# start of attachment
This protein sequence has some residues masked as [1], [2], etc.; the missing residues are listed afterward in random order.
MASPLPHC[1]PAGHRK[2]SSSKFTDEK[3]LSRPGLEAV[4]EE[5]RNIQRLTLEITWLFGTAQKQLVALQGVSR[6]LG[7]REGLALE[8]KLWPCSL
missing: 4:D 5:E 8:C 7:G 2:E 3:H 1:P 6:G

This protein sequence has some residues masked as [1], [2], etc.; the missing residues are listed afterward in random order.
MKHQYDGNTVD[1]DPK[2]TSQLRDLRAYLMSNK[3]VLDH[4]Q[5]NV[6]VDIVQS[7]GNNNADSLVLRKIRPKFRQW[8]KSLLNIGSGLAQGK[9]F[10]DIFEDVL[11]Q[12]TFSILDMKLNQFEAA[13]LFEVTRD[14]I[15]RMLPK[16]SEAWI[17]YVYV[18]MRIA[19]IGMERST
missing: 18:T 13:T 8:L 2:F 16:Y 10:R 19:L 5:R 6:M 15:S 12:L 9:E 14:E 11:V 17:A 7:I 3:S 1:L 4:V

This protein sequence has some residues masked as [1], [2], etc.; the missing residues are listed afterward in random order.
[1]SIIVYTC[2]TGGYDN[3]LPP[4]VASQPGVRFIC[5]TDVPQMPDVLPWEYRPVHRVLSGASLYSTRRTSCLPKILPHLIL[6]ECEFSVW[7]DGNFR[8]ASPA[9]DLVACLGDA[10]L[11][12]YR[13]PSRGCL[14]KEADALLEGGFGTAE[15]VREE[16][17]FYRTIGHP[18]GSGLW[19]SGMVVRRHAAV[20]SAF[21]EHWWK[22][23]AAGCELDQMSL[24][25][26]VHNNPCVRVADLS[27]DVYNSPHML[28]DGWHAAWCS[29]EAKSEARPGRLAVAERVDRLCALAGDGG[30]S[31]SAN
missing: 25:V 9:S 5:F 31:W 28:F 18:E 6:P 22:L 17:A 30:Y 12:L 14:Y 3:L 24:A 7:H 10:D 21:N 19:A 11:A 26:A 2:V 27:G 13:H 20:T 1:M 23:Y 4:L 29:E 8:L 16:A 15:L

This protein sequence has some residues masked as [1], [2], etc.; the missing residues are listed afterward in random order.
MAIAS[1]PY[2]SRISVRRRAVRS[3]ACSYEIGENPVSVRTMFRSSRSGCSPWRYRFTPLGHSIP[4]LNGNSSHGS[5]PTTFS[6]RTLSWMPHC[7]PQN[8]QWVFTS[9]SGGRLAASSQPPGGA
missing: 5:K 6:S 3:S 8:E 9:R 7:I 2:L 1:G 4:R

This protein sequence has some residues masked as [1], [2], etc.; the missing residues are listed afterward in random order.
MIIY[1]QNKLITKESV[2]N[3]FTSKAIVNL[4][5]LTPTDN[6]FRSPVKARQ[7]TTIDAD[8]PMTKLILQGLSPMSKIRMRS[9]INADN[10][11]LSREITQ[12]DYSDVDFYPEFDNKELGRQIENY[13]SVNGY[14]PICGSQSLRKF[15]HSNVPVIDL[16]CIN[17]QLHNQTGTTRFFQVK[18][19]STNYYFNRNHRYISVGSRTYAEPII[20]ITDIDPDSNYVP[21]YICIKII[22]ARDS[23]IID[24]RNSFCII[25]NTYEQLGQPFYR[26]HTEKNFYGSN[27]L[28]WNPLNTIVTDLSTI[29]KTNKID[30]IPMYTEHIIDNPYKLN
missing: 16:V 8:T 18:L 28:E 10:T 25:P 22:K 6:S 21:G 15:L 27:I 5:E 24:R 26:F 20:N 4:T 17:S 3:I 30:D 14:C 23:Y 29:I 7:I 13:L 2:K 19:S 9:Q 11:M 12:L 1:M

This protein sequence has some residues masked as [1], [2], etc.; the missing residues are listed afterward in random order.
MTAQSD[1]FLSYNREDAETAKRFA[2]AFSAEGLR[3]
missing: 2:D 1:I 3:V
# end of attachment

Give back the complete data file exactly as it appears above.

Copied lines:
This protein sequence has some residues masked as [1], [2], etc.; the missing residues are listed afterward in random order.
MASPLPHC[1]PAGHRK[2]SSSKFTDEK[3]LSRPGLEAV[4]EE[5]RNIQRLTLEITWLFGTAQKQLVALQGVSR[6]LG[7]REGLALE[8]KLWPCSL
missing: 4:D 5:E 8:C 7:G 2:E 3:H 1:P 6:G

This protein sequence has some residues masked as [1], [2], etc.; the missing residues are listed afterward in random order.
MKHQYDGNTVD[1]DPK[2]TSQLRDLRAYLMSNK[3]VLDH[4]Q[5]NV[6]VDIVQS[7]GNNNADSLVLRKIRPKFRQW[8]KSLLNIGSGLAQGK[9]F[10]DIFEDVL[11]Q[12]TFSILDMKLNQFEAA[13]LFEVTRD[14]I[15]RMLPK[16]SEAWI[17]YVYV[18]MRIA[19]IGMERST
missing: 18:T 13:T 8:L 2:F 16:Y 10:R 19:L 5:R 6:M 15:S 12:L 9:E 14:E 11:V 17:A 7:I 3:S 1:L 4:V

This protein sequence has some residues masked as [1], [2], etc.; the missing residues are listed afterward in random order.
[1]SIIVYTC[2]TGGYDN[3]LPP[4]VASQPGVRFIC[5]TDVPQMPDVLPWEYRPVHRVLSGASLYSTRRTSCLPKILPHLIL[6]ECEFSVW[7]DGNFR[8]ASPA[9]DLVACLGDA[10]L[11][12]YR[13]PSRGCL[14]KEADALLEGGFGTAE[15]VREE[16][17]FYRTIGHP[18]GSGLW[19]SGMVVRRHAAV[20]SAF[21]EHWWK[22][23]AAGCELDQMSL[24][25][26]VHNNPCVRVADLS[27]DVYNSPHML[28]DGWHAAWCS[29]EAKSEARPGRLAVAERVDRLCALAGDGG[30]S[31]SAN
missing: 25:V 9:S 5:F 31:W 28:F 18:E 6:P 22:L 17:A 30:Y 12:L 14:Y 3:L 24:A 7:H 10:D 21:N 19:A 11:A 26:A 2:V 27:G 13:H 20:T 1:M 23:Y 4:L 29:E 8:L 16:A 15:L

This protein sequence has some residues masked as [1], [2], etc.; the missing residues are listed afterward in random order.
MAIAS[1]PY[2]SRISVRRRAVRS[3]ACSYEIGENPVSVRTMFRSSRSGCSPWRYRFTPLGHSIP[4]LNGNSSHGS[5]PTTFS[6]RTLSWMPHC[7]PQN[8]QWVFTS[9]SGGRLAASSQPPGGA
missing: 5:K 6:S 3:S 8:E 9:R 7:I 2:L 1:G 4:R

This protein sequence has some residues masked as [1], [2], etc.; the missing residues are listed afterward in random order.
MIIY[1]QNKLITKESV[2]N[3]FTSKAIVNL[4][5]LTPTDN[6]FRSPVKARQ[7]TTIDAD[8]PMTKLILQGLSPMSKIRMRS[9]INADN[10][11]LSREITQ[12]DYSDVDFYPEFDNKELGRQIENY[13]SVNGY[14]PICGSQSLRKF[15]HSNVPVIDL[16]CIN[17]QLHNQTGTTRFFQVK[18][19]STNYYFNRNHRYISVGSRTYAEPII[20]ITDIDPDSNYVP[21]YICIKII[22]ARDS[23]IID[24]RNSFCII[25]NTYEQLGQPFYR[26]HTEKNFYGSN[27]L[28]WNPLNTIVTDLSTI[29]KTNKID[30]IPMYTEHIIDNPYKLN
missing: 16:V 8:T 18:L 28:E 10:T 25:P 22:K 6:S 21:G 15:L 27:I 5:E 24:R 26:F 20:N 4:T 17:S 3:I 30:D 14:C 23:Y 29:I 7:I 13:L 2:K 19:S 9:Q 11:M 12:L 1:M

This protein sequence has some residues masked as [1], [2], etc.; the missing residues are listed afterward in random order.
MTAQSD[1]FLSYNREDAETAKRFA[2]AFSAEGLR[3]
missing: 2:D 1:I 3:V